GPS Time Integration in Support of VLF Lightning Research - A Project Focused on Time-stamping a Live Data-stream

Omer, Steve (2011) GPS Time Integration in Support of VLF Lightning Research - A Project Focused on Time-stamping a Live Data-stream. [Abstract]

Full text not available from this repository.

Abstract

The origin of the formal study of lightning as an electrical phenomenon is attributed to Benjamin Franklin. While not his first design, or experiment, to test the electrical nature of lightning – it was Franklin’s kite in the storm that would become the most famous of his experiments. The study of lightning is of long standing human interest, and the methods of this study have evolved with advances in modern technology. To further the local study of lightning, a Global Positioning System (GPS) time signal needs to be integrated with data collected by a Very-Low Frequency (VLF) receiver. The VLF device is used to detect electromagnetic emissions associated with lightning events. GPS time can provide accuracy in excess of the required 1ms resolution for VLF research needs. This level of timing accuracy is necessary to determine event coincidence with data from the National Lightning Data Network (NLDN) or the World Wide Lightning Location Network (WWLLN). LabView virtual-instruments can provide a convenient platform for signal integration in a PC environment. VLF and time-stamp data can be written to storage for later evaluation. Data file-size issues encourage live data-stream evaluations but come at a cost of potentially excessive CPU demands.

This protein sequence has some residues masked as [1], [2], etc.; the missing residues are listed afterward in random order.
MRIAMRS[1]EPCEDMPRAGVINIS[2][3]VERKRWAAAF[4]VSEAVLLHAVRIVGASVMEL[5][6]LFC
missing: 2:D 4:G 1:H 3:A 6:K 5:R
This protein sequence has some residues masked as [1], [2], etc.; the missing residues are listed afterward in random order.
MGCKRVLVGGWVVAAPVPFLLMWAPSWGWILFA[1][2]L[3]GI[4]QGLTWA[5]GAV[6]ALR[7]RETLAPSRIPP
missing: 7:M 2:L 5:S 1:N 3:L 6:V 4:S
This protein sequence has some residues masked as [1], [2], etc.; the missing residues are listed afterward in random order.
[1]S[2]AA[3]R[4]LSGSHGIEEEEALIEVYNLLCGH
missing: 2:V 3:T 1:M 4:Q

Item Type: Abstract
Created by Student or Faculty: Student
Additional Information: 6th Annual Natural & Behavioral Sciences Undergraduate Research Symposium Program
Uncontrolled Keywords: Global Positioning System (GPS), VLF Lightning Research, Time-stamping, Live Data-stream, Lightning, Very-Low Frequency (VLF) receiver, National Lightning Data Network (NLDN), World Wide Lightning Location Network (WWLLN), Meteorology -- Observations, Severe Storms, Weather Forecasting, Thunderstorms, Atmospheric Electricity, Research
Subjects: School of Natural and Behavioral Sciences > Engineering
School of Natural and Behavioral Sciences > Geosciences
NBS Symposium
School of Natural and Behavioral Sciences > Physics
Depositing User: Alejandro Marquez
Date Deposited: 11 Jun 2013 11:54
Last Modified: 11 Jun 2013 11:54
URI: http://eprints.fortlewis.edu/id/eprint/359


© FortWorks - powered by EPrints 3 - sponsored and maintained by the John F. Reed Library at Fort Lewis College